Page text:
The problem of youth homelessnes is greater than you know


Each year the National Coalition for the Homeless and the National Student Campaign against Hunger and Homelessness set aside the week prior to Thanksgiving to sponsor the National Hunger and Homeless Awareness Week. Last year during this week, more than 750 high schools, colleges, communities group and faith-based organizations from cities across the United States came together to bring awareness to the issues of hunger and homelessness.

According to the U.S. Department of Housing and Urban Development’s 2010 annual report to Congress, each night there are approximately 770,000 people in the United States who are homeless. The U.S. Department of Education reports that there are an additional 700,000 children without a place to call home and who go to bed hungry nightly.

In 2010, Grays Harbor school districts reported a total of 714 students as homeless, as defined by the education portion of the McKinney-Vento Act. (Aberdeen 356, Elma 67, Hoquiam 69, Lake Quinault 42, McCleary 14, North Beach 34, Oakville 1, Ocosta 71, Mary M knight 5, Montesano 15, Taholah 40)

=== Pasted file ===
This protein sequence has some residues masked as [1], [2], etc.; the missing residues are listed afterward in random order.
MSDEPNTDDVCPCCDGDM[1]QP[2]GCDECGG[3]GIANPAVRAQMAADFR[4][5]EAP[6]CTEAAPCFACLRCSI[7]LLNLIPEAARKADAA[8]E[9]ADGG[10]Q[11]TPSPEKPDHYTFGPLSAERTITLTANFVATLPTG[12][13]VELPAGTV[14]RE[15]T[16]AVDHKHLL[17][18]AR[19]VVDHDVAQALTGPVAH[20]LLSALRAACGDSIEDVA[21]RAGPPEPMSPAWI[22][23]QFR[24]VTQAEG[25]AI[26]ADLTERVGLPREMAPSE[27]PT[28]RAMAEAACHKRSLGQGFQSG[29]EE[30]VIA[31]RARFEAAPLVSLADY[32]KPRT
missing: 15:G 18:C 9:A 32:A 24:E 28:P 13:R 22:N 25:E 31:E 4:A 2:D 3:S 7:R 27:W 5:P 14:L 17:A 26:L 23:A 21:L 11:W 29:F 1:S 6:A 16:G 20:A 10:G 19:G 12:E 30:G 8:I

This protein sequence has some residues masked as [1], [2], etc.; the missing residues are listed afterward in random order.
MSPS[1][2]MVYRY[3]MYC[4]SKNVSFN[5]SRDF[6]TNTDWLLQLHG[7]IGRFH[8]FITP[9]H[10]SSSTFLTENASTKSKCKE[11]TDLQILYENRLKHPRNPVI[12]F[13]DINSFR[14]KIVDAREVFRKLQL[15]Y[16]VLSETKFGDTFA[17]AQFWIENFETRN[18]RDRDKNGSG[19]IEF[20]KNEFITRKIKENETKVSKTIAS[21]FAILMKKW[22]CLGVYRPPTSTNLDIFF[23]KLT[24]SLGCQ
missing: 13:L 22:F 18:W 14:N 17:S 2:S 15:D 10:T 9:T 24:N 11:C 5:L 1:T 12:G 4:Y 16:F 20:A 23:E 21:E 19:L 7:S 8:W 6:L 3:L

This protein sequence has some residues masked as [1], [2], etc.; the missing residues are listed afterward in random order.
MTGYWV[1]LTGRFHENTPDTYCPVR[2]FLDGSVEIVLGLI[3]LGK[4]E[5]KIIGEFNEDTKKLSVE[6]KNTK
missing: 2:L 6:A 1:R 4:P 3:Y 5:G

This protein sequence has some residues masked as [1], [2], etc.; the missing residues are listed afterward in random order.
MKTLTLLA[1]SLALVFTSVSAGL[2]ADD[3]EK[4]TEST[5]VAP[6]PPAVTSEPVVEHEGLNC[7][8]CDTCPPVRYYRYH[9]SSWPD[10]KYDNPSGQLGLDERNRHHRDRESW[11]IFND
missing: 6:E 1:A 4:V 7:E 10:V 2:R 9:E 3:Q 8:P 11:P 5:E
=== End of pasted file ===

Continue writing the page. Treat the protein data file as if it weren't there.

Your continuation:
Many of these students struggle in school because of the stress that accompanies not knowing where they will stay each night, inability to do homework and because the trauma they’re experiencing reduces their ability to remember. Students begin to perform below grade level, lose confidence in their academic abilities and then disconnect socially and emotionally from education systems.

One group, the Homeless Youth Education Fund (HYEF) of Grays Harbor, aims to connect homeless students, between the ages of 12-21, with existing services or provide them with what they need when services in the community do not exist. HYEF connects with students by providing grant applications to school district’s homeless liaison (district’s are mandated by the McKinney-Vento Act to have a homeless liaison), coaches, community members and faith-based organizations. Grant applications are completed by the student with the help of a supporting adult, and then submitted to HYEF for approval.

In the past 12 months HYEF has supported in the following ways:

• Rental support for a teen parent — the amount of rental support provided was proportionate to the amount of school work produced

• Sports Camps

• Yearbooks

• ASB cards

• In cooperation with the Aberdeen Lions Club, a bicycle outfitted with a rack and basket, a lock and helmet

• Sports shoes

• Senior pictures

If you are interested in learning more about HYEF or would like to assist a student in accessing support through HYEF please contact us at: Homelessyouthgh@gmailcom

Heather Lawhead works as a liaison between the Aberdeen School District and students and families that are homeless. She can be reached at homelessyouthgh@gmail.com